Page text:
Miller says, “Now we’ll have a space designed just for these opportunities that we have been doing for the last five years, taking our school library outside of the four walls and into the world.”
Dashing new digs
The soon-to-be-constructed new library will contain collaboration areas, recording rooms, and, of course, books. An Internet café will round out the renovation project. There, high school students will be able to order up a macchiato while doing homework, working on an interactive class project or, yes, even reading.
Retractable glass will make up some of the walls, allowing the school to create even larger spaces as needs arise, such as when big groups work together in the library at the same time as an entire class is learning there. There will be room for all. Tables will be more versatile, creating bigger work stations that can move more easily to accommodate students’ needs, and charging stations will be peppered throughout the space for all their technology.
Even with all the planned details, Miller says the design goals are still very fluid as the start of construction is some months away. At the end of the last school year, for example, a separate space planned for using Nooks had shifted to a maker space, she says. That’s in keeping with Miller’s style—there’s no status quo in her library. Projects change, spaces change, priorities change. The library will reflect her and the school’s quest of offering students the best educational surroundings to support their learning today.
At a time when public and school libraries are fighting to make their relevance understood to state and district authorities, Van Meter may be something of an anomaly. Communities may rally around a public branch or school library during times of disasters. But putting the library directly in the physical center of the school—and funding that choice—makes a statement that stakeholders in Van Meter care about the library and know its relevance to students.
“The library tends to be the heartbeat of our school,” says Thompson. “It’s just a happening place.”
As an instructional technologist, Thompson works with Van Meter’s students who both meet and do not meet proficiency. She’s particularly excited about the potential of the library expansion to impact student achievement, as she often sees students heading down to the library, learning a new skill, and then not having the time—or the space—to go back and work on strengthening that expertise with Miller.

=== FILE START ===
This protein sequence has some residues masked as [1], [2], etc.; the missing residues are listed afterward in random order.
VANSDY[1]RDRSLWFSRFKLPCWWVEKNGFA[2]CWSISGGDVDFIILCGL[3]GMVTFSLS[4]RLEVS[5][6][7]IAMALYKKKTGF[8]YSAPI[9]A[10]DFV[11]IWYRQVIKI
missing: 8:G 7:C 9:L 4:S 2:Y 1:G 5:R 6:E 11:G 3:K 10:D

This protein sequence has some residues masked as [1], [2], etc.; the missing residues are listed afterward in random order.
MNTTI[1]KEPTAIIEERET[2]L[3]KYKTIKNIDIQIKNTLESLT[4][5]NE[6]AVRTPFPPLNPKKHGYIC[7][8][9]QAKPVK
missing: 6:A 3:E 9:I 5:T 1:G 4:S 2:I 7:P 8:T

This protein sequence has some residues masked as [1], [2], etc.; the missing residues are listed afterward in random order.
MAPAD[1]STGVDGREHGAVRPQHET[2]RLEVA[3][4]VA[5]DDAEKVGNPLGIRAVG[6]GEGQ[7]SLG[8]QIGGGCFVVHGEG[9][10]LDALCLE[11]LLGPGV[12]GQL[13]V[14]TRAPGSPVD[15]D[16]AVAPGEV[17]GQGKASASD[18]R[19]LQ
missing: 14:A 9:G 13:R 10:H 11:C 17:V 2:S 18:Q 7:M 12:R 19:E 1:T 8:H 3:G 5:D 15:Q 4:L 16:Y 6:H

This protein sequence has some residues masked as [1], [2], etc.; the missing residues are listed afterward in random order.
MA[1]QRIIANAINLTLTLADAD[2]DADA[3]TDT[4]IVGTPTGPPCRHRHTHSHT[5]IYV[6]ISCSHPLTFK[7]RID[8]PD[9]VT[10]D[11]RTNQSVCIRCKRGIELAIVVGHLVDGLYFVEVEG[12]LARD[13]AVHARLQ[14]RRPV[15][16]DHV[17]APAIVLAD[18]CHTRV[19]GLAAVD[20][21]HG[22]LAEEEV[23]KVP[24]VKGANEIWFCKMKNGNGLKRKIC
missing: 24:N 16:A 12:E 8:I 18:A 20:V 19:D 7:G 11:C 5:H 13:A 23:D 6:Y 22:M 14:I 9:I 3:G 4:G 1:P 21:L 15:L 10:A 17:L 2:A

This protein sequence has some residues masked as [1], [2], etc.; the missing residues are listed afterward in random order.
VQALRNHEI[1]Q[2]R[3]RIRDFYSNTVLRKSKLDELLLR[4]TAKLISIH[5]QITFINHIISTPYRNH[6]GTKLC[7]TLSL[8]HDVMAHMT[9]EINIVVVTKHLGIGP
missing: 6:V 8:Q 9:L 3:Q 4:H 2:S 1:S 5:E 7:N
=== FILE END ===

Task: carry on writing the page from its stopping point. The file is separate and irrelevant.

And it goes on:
Thompson believes the expansion, at its best, will allow more groups of students to enjoy the library’s resources simultaneously. And while Miller can’t be in every place at once, she’ll have more opportunity to pop in, give a few pointers, and touch base with teachers before hopping to the next group.
“Kids are going to want to be in this new space,” says Deron Durflinger, superintendent and secondary principal for grades 6 through 12. Durflinger tends to downplay the word “library” as it lends people to envision a space that is “quiet, with lots of books and aisles,” he says. Instead, he likes to refer to the space as “information central,” a nerve center for everyone at Van Meter.
Integrating tech tools
Plans call for students, educators—and, ideally, even parents—to be able to rely on the library as a kind of learning matrix, discovering new ways to integrate technology into their lives and the school’s curriculum. “Information Central” will be one of the first spaces parents see when they enter the newly renovated space.
“We don’t think of this as a Carnegie Library built in the 1900s,” says Durflinger. “We want to see it as a central place where kids will want to be actively searching for resources, using resources, or having a fun place to be to work together. To have those resources, and Shannon, to get the support they need for whatever project they’re doing.”
Van Meter is already a one-to-one school in terms of devices and computers, and technology will continue to be core to the new library—and to Miller’s focus. She is considered something of a technology mixologist—weaving Internet-based tools fluidly and thoughtfully into the school’s curriculum. Her students are just as likely to utilize apps such as ThingLink and Animoto in their classwork as a pencil. Miller rarely considers a new app without imaging the way it can enhance the curriculum at Van Meter.
Whether that’s kindergarteners using iPads, third graders downloading clip art, or sixth graders using EasyBib to create citations, Miller is everywhere weaving digital tools—and digital citizenship—into the library, student work, and the school.
The new space will support even more of this interactivity and digital learning. Construction isn’t scheduled until late spring or early June 2014, so the community is still voicing its ideas on how they imagine the space being used when the doors open—ideally in August 2015 for the first day of school. Until then, stakeholders will be anxiously waiting to see that physical reflection of the learning happening at Van Meter.
“Our library is already different than traditional libraries,” says Durflinger. “This will be an area where kids can come together and fit into our mission of personalized learning for each student today, and for tomorrow.”